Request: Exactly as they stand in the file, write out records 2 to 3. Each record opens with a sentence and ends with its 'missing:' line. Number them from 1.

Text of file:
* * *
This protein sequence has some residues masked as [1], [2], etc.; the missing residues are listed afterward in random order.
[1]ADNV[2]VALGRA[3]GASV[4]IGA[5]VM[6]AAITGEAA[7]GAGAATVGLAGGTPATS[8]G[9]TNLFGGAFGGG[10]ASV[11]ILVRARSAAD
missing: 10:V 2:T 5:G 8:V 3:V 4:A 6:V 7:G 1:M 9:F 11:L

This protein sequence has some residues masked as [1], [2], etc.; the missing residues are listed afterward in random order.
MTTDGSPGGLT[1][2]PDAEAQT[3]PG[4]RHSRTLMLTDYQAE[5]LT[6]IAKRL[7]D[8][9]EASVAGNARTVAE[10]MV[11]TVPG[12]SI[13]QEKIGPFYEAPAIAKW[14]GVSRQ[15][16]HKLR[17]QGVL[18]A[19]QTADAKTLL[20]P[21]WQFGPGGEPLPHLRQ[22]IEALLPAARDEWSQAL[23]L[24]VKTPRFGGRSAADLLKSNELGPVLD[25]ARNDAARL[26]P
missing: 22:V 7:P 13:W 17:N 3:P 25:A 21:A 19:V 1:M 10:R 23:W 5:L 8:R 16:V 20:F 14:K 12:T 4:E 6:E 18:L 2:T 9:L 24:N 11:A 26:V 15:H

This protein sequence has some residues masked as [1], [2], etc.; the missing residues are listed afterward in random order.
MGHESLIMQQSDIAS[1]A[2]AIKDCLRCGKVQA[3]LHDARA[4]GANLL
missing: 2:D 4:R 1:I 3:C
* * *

This protein sequence has some residues masked as [1], [2], etc.; the missing residues are listed afterward in random order.
MTTDGSPGGLT[1][2]PDAEAQT[3]PG[4]RHSRTLMLTDYQAE[5]LT[6]IAKRL[7]D[8][9]EASVAGNARTVAE[10]MV[11]TVPG[12]SI[13]QEKIGPFYEAPAIAKW[14]GVSRQ[15][16]HKLR[17]QGVL[18]A[19]QTADAKTLL[20]P[21]WQFGPGGEPLPHLRQ[22]IEALLPAARDEWSQAL[23]L[24]VKTPRFGGRSAADLLKSNELGPVLD[25]ARNDAARL[26]P
missing: 22:V 7:P 13:W 17:N 3:P 25:A 21:A 19:V 1:M 10:R 23:W 5:L 8:R 16:V 20:F 14:K 12:T 4:E 6:E 18:L 2:T 9:L 24:N 11:A 26:V 15:H

This protein sequence has some residues masked as [1], [2], etc.; the missing residues are listed afterward in random order.
MGHESLIMQQSDIAS[1]A[2]AIKDCLRCGKVQA[3]LHDARA[4]GANLL
missing: 2:D 4:R 1:I 3:C